So were you kind of shy about writing this candid, more emotive stuff after having developed this aggressive punk image?

Well Shane, for example, really influenced the song “Back Door” on the EP. He kind of pulled that outta me, you know, where it was already there, but he encouraged me to take it up to the next level.

I definitely was kind of nervous to share that side of myself, but he actually made me feel little more comfortable to be able to do that and just step out into that realm.

It’s refreshing the way you weaponize your homosexuality, bringing the confrontational, punk aspects of gayness back to the forefront. In that way songs like “FIST,” which has lyrics about sucking dick and spit and shit all take their place as romantic language in a weird way, as opposed to making homosexuality palatable or innocuous, which is more common. Can you talk about your intentions around that?

That’s kind of like my whole bag because I feel like any type of representation for gayness, especially a gay black dude… There isn’t any representation for somebody like me.

Well as confrontational you are about your sexuality, it’s still a bit convoluted because you talk about pussy a lot, too… So…

Well I’m definitely just gay, so you can clear that up. My whole thing was, you know, people look at me, they’re not sure what the fuck I am. Not to say that I’m trying to be ambiguous, because I’m just being myself. But, like I said, there isn’t any representation for someone like me that I can see in the media or even with like, Frank Ocean, sure they’re gay or whatever, but they’re not really jacking that shit like that.

Not that they don’t seem proud, but you know, but there’s just no risk to what they’re doing. The language isn’t there. I want to put it in people’s face, like put it in their lap because it’s who I am. I went through a lot when I was younger just accepting that I’m gay and dealing with a family that wasn’t very accepting of it, and once it came to light I was just like fuck it—i want to shove it in your face.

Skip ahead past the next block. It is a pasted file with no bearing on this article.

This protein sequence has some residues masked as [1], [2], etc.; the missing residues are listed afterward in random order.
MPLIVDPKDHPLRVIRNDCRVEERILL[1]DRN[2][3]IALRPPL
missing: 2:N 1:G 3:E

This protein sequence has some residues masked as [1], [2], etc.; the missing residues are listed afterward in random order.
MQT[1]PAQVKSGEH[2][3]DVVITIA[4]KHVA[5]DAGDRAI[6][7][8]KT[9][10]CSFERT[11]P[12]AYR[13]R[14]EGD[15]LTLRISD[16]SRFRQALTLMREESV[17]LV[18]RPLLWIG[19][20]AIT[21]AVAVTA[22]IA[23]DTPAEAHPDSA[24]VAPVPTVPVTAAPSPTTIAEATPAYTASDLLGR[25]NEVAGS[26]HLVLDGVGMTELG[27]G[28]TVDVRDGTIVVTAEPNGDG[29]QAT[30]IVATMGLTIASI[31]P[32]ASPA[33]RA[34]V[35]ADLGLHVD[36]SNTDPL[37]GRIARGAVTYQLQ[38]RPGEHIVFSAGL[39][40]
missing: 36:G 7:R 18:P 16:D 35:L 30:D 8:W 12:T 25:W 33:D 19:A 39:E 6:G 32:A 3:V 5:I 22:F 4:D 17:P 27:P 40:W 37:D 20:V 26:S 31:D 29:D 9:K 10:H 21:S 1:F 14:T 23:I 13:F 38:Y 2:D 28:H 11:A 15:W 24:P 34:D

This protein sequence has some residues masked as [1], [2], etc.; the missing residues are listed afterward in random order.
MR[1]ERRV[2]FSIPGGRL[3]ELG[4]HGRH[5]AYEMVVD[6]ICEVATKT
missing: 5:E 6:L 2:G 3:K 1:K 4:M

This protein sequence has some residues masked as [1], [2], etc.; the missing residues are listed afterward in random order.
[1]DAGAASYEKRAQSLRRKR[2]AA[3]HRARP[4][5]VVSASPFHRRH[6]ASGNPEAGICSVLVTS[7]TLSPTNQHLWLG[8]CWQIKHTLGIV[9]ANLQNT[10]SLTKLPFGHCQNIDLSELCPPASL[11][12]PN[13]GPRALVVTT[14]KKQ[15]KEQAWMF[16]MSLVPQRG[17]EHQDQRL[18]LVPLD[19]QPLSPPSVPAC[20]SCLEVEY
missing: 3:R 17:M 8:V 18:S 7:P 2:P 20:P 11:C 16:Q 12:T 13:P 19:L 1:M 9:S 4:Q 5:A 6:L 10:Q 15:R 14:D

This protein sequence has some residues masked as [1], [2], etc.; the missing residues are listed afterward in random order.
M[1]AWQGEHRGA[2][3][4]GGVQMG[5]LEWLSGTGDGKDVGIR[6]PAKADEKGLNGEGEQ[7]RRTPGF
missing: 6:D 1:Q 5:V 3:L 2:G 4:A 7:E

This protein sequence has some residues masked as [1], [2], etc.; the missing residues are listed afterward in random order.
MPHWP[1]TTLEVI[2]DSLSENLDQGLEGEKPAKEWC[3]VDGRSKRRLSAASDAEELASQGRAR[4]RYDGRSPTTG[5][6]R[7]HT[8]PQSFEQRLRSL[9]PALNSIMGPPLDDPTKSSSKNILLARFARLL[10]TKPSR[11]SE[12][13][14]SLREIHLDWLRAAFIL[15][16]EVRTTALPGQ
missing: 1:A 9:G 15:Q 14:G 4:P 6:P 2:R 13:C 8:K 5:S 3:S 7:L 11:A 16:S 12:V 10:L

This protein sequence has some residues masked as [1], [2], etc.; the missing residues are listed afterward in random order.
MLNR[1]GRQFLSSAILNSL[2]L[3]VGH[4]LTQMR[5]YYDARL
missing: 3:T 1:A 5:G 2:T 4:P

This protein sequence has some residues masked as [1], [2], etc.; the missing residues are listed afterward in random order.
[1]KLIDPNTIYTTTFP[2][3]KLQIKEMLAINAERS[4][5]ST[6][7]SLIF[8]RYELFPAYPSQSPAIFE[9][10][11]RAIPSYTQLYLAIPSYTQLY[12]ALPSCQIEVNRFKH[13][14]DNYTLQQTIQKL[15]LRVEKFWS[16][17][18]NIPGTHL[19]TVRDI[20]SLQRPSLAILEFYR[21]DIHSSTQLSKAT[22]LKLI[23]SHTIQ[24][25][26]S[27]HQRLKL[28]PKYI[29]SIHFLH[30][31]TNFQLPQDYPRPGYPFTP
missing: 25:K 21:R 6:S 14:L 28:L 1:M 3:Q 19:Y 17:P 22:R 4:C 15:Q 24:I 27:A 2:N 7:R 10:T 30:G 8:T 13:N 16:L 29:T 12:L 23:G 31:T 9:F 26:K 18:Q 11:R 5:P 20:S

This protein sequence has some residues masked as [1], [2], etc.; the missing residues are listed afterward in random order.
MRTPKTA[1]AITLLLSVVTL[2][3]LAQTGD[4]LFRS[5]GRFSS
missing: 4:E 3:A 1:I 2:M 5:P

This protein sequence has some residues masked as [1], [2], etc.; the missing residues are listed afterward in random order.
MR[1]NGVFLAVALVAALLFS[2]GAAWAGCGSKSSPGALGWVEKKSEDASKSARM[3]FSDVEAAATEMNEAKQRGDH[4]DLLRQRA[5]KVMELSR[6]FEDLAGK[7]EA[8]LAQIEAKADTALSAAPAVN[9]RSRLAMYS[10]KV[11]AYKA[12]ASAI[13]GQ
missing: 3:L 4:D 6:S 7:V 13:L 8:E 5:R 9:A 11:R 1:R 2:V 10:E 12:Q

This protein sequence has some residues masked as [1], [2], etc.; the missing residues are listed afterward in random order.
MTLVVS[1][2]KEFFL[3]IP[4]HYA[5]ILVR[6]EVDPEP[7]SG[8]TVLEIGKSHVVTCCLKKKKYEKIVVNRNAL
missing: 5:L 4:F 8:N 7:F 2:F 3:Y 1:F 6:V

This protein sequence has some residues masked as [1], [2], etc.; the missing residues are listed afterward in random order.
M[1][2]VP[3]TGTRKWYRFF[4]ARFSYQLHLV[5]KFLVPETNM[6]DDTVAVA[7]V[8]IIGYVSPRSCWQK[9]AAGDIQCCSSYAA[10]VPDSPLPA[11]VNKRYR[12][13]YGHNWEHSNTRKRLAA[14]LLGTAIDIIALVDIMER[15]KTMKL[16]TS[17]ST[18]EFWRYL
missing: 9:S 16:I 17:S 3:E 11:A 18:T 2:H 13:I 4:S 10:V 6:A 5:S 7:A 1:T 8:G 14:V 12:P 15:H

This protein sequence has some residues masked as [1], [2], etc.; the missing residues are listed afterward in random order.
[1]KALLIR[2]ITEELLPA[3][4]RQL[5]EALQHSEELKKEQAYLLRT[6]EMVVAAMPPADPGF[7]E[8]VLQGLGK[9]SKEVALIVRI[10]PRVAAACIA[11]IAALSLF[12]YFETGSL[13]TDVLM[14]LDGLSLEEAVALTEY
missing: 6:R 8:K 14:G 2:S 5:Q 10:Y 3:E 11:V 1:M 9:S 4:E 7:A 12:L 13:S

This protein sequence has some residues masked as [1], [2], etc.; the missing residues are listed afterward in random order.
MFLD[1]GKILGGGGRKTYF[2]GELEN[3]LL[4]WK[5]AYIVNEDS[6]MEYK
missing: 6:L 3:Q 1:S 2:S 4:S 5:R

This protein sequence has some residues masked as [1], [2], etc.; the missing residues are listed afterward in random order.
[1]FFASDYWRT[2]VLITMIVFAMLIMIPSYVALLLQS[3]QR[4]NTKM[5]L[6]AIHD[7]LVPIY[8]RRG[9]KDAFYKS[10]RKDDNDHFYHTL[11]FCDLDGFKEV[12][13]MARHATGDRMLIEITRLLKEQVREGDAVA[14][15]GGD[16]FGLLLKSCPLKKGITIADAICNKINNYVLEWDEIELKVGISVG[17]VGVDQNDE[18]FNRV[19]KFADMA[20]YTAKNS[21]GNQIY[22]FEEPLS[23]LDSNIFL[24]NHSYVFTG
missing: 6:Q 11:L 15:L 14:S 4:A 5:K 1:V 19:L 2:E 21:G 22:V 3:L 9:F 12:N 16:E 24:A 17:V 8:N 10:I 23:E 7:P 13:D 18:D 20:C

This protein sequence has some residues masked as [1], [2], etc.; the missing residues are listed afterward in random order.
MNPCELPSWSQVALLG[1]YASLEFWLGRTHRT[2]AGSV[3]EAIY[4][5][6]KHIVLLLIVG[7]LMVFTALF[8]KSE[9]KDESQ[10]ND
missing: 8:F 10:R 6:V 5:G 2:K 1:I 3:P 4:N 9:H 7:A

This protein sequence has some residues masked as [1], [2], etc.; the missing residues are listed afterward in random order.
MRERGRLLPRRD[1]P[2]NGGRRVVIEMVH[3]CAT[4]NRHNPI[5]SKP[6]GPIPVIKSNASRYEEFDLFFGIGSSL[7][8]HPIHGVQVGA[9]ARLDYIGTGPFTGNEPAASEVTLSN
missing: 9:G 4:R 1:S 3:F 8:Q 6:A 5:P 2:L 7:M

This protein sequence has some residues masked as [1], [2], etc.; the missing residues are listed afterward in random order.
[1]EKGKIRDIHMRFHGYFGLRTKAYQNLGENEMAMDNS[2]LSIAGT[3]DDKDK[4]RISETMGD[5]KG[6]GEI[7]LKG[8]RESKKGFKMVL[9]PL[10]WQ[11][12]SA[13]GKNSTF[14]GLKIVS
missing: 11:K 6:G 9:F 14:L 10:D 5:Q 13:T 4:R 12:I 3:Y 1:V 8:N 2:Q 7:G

That’s just been how I’ve been my whole life, and I wanna put that same type of expression in the music or in the visual art, because I don’t want anybody to get it twisted.

It still seems like you get some joy out of fucking with people, though. Contradictions seem to be at the center of your work—which is really funny. For instance, in the video for “FIST,” you’re stomping around a hotel room being destructive and self-destructive but there is also something innocent and cute about it, too, that’s reminiscent of a brat at a slumber party…

Yeah! The reference actually was like kindergarten—you know how kids like draw shit on their face or drawing on the walls or whatever. I just thought it was funny.

There are so many styles and sounds smashed up into these songs, and I love how relentless it is. Although the content itself can be quite vulnerable at times, the beats go hard and never veer into ballad territory. Was that how you wrote the songs or is that something you guys packaged together when you were in the studio with Yves Rothman, who produced the record?

No, I wrote everything, and I think that the main thing was that I started making music and singing when I was way younger, but I didn’t want be R&B. I didn’t really know what I wanted to say or do to have whatever I made be categorized as “R&B.”

I love R&B, but i didn’t want to give that. Like, I listen to Jeffrey Star and I listen to rap, you know what I’m saying? I listen to hip hop. I just wanted to make a point in trying not to be categorized at all. I used to be like, “I’m not a rapper!” But now, I just don’t give a fuck and people can call it whatever they like.

Do you feel like any of that stuff around representation is changing? Do you think there’s a visible youth culture that’s developing in the way that you would’ve found relatable when you were a kid in Black gay guys or just freaks and punks like yourself—or is it just another vibe that’s being exploited as a fashion thing?